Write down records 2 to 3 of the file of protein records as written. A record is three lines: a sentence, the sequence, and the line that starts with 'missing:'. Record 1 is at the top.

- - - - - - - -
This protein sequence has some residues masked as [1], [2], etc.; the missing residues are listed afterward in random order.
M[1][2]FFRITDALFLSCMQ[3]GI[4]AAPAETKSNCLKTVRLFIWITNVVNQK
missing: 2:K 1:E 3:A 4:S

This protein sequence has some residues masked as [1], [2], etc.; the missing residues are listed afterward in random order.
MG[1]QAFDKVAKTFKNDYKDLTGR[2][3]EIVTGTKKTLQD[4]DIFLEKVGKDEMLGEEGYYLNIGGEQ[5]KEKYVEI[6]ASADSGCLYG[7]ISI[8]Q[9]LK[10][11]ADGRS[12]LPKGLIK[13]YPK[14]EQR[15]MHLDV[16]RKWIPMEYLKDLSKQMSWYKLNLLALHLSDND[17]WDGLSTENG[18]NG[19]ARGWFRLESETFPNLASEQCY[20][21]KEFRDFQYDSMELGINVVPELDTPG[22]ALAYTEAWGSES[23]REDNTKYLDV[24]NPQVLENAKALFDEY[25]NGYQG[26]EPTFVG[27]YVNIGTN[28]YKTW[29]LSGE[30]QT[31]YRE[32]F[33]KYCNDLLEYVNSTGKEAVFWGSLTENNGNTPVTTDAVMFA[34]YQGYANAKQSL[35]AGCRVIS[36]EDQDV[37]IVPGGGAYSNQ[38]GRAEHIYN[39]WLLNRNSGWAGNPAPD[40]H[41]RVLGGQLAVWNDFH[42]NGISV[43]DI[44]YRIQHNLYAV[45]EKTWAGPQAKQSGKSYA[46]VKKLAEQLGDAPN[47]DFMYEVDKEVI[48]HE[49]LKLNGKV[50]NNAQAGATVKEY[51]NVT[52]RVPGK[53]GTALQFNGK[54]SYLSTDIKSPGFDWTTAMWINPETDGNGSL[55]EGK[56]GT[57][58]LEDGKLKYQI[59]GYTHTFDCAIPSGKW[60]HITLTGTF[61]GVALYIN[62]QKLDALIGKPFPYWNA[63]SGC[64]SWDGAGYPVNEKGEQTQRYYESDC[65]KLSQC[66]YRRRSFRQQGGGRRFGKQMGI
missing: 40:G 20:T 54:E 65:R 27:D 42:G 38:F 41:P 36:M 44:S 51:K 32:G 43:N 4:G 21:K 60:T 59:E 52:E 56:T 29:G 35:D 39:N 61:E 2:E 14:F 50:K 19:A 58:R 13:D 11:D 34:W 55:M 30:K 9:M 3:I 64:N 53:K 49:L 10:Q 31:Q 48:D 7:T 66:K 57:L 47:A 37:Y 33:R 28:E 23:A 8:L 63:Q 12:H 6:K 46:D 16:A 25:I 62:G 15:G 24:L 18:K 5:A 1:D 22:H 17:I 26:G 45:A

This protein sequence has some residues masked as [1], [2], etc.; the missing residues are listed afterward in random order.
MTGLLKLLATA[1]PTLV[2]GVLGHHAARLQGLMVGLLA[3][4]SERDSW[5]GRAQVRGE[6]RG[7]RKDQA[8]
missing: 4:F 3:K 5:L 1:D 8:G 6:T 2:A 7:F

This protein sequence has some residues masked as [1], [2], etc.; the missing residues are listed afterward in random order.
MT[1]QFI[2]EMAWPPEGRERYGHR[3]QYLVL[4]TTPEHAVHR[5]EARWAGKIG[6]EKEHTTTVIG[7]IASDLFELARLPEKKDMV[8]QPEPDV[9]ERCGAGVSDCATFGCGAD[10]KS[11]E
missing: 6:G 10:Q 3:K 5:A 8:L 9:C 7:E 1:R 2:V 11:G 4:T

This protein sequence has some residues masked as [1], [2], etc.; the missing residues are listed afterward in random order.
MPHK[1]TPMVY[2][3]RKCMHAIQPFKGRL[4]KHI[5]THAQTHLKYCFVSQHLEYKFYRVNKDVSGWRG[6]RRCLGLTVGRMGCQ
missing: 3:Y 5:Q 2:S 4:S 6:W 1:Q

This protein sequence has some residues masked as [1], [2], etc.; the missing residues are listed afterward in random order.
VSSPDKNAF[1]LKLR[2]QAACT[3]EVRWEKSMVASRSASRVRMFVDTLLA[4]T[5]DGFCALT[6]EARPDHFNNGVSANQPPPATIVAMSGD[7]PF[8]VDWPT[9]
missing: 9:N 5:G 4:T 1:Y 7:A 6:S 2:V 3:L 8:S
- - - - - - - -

This protein sequence has some residues masked as [1], [2], etc.; the missing residues are listed afterward in random order.
MG[1]QAFDKVAKTFKNDYKDLTGR[2][3]EIVTGTKKTLQD[4]DIFLEKVGKDEMLGEEGYYLNIGGEQ[5]KEKYVEI[6]ASADSGCLYG[7]ISI[8]Q[9]LK[10][11]ADGRS[12]LPKGLIK[13]YPK[14]EQR[15]MHLDV[16]RKWIPMEYLKDLSKQMSWYKLNLLALHLSDND[17]WDGLSTENG[18]NG[19]ARGWFRLESETFPNLASEQCY[20][21]KEFRDFQYDSMELGINVVPELDTPG[22]ALAYTEAWGSES[23]REDNTKYLDV[24]NPQVLENAKALFDEY[25]NGYQG[26]EPTFVG[27]YVNIGTN[28]YKTW[29]LSGE[30]QT[31]YRE[32]F[33]KYCNDLLEYVNSTGKEAVFWGSLTENNGNTPVTTDAVMFA[34]YQGYANAKQSL[35]AGCRVIS[36]EDQDV[37]IVPGGGAYSNQ[38]GRAEHIYN[39]WLLNRNSGWAGNPAPD[40]H[41]RVLGGQLAVWNDFH[42]NGISV[43]DI[44]YRIQHNLYAV[45]EKTWAGPQAKQSGKSYA[46]VKKLAEQLGDAPN[47]DFMYEVDKEVI[48]HE[49]LKLNGKV[50]NNAQAGATVKEY[51]NVT[52]RVPGK[53]GTALQFNGK[54]SYLSTDIKSPGFDWTTAMWINPETDGNGSL[55]EGK[56]GT[57][58]LEDGKLKYQI[59]GYTHTFDCAIPSGKW[60]HITLTGTF[61]GVALYIN[62]QKLDALIGKPFPYWNA[63]SGC[64]SWDGAGYPVNEKGEQTQRYYESDC[65]KLSQC[66]YRRRSFRQQGGGRRFGKQMGI
missing: 40:G 20:T 54:E 65:R 27:D 42:G 38:F 41:P 36:M 44:S 51:K 32:G 43:N 4:G 21:K 60:T 59:E 52:E 56:T 29:G 35:D 39:N 61:E 2:E 14:F 50:K 19:A 58:R 13:D 11:D 34:W 55:M 30:K 9:M 3:I 64:N 53:K 49:L 10:Q 31:Q 48:D 7:T 66:K 57:L 47:A 37:Y 33:R 28:E 23:A 8:L 63:Q 12:H 6:K 46:D 16:A 25:I 62:G 15:G 24:L 18:K 5:A 1:D 22:H 17:I 26:G 45:A

This protein sequence has some residues masked as [1], [2], etc.; the missing residues are listed afterward in random order.
MTGLLKLLATA[1]PTLV[2]GVLGHHAARLQGLMVGLLA[3][4]SERDSW[5]GRAQVRGE[6]RG[7]RKDQA[8]
missing: 4:F 3:K 5:L 1:D 8:G 6:T 2:A 7:F